Automation of network-wide intent verification using the Veriflow API


Humor courtesy of xkcd

Network infrastructure teams are constantly asked to support more business requirements, and do so more quickly, while maintaining high uptime. One of the most difficult aspects of meeting these needs is that the network is very complex, and engineers have no way of quickly and reliably verifying that such network changes don’t have any unintended consequences.

With this in mind, network infrastructure teams today are looking to add more automation to their networks and thus avoid costly and time-consuming manual checks that only verify a small fraction of their network functionality. Veriflow solves that need with a platform that verifies network-wide properties in a non-invasive way across the entire multi-vendor network, and it does so with mathematical rigor. This is a pioneering technology called continuous network verification.

Veriflow collects table state and configurations from routers, switches, firewalls, load balancers, cloud VPCs, and so on, and then analyzes this information to create a mathematically rigorous model of how all possible packets can flow through your network. This is model is predictive, because it can determine what would happen to any data flow, without actually looking at any traffic that’s flowing through your network. After creating this network snapshot, the platform verifies intent (for example, is a service reachable end-to-end as it should be?) in a mathematically comprehensive way.

Veriflow provides a GUI that allows our users to easily get a global view of their network, clearly visualize intent violations, search for objects and paths, and compare any two snapshots of the network, among other features. In the example below, the user entered a search query that shows what would happen to traffic attempting to flow from access layer devices in New York to an application in the primary data center.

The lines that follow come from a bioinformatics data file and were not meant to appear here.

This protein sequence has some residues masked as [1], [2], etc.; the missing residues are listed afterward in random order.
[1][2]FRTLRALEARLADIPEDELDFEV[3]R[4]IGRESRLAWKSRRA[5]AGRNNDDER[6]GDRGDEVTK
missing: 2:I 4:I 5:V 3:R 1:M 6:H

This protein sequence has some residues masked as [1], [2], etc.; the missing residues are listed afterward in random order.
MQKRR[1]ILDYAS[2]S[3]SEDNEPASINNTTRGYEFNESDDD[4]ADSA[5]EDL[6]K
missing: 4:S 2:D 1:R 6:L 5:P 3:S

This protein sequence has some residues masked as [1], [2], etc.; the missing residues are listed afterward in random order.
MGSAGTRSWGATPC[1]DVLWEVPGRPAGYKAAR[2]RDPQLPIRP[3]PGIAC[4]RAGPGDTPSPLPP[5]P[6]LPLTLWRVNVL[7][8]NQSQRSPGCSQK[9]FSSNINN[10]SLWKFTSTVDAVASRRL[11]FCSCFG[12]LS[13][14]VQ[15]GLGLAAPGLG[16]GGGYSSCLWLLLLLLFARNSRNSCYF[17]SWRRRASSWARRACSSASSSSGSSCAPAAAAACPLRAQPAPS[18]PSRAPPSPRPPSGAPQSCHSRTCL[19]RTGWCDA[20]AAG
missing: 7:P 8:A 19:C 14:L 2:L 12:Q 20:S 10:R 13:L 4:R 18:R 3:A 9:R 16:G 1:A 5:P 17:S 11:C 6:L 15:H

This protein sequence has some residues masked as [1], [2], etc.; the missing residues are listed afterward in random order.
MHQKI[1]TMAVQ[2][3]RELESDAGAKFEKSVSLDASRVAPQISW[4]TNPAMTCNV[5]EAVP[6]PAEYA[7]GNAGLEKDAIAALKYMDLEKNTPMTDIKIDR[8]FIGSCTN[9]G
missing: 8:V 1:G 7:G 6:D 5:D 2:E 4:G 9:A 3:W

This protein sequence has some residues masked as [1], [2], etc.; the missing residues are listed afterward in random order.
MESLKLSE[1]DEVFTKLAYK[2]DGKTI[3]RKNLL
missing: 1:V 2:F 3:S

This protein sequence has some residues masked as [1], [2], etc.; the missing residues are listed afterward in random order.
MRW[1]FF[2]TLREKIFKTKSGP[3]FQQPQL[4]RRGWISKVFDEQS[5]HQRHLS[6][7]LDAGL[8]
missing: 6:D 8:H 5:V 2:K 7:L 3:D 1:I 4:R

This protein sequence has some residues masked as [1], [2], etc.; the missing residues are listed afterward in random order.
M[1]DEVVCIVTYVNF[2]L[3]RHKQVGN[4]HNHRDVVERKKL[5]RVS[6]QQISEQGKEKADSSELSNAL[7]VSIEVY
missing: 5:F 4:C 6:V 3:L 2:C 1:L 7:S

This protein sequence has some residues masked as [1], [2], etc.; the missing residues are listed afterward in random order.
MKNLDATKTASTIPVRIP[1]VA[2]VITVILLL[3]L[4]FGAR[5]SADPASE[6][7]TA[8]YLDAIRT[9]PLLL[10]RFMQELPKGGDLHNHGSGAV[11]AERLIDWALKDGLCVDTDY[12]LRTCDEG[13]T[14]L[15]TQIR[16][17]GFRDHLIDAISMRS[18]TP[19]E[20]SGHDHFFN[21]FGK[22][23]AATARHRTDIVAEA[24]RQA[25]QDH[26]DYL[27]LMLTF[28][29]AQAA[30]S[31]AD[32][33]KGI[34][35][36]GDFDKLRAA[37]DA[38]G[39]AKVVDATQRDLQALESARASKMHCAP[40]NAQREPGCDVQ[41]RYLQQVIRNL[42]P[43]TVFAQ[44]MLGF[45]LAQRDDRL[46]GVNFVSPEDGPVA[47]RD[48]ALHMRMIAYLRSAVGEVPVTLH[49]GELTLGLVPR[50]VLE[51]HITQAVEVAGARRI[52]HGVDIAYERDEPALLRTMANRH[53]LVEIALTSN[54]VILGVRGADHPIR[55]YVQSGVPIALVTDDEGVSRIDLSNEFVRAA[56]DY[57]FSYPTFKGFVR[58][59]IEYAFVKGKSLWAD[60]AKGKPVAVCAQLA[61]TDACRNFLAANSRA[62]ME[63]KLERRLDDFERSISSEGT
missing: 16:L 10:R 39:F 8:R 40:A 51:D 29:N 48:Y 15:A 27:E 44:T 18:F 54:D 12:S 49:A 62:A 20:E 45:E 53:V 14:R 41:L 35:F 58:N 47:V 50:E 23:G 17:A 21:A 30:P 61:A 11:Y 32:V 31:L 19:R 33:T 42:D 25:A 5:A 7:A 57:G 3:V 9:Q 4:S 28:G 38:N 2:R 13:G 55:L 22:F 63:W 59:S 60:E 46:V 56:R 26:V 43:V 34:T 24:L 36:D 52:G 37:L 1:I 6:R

Automating assurance of your network

As we’ve described so far, Veriflow automates collection of device state, network-wide modeling across multi-vendor devices, and verification of network-wide intent – all in a way that you can visualize and search interactively.

But as you integrate network automation into your daily workflow, you may find it convenient to query Veriflow’s model via API, so you can incorporate its capabilities into scripts and other platforms.

That’s been a key part of Veriflow’s vision from the beginning, and we built our platform from the ground up to support automation. Veriflow’s functionality is available through a REST API that enables you to run searches, intent verification, and other queries completely independently of the GUI.

Since Veriflow accesses the network devices in an out-of-band and read-only manner, and doesn’t require agents on devices, this is a low-risk way to start introducing more automation into your existing network. Next let’s take a look at a simple but powerful example of using the Veriflow API for network automation.

Rigorous network verification in a few lines of Python

One of the most common issues that has long involved manual tasks is the verification of end-to-end reachability, for example when provisioning a new part of the network or when a user files a ticket that connectivity to a service is broken. This is also arguably the most basic test – after all, the main point of a network is connectivity!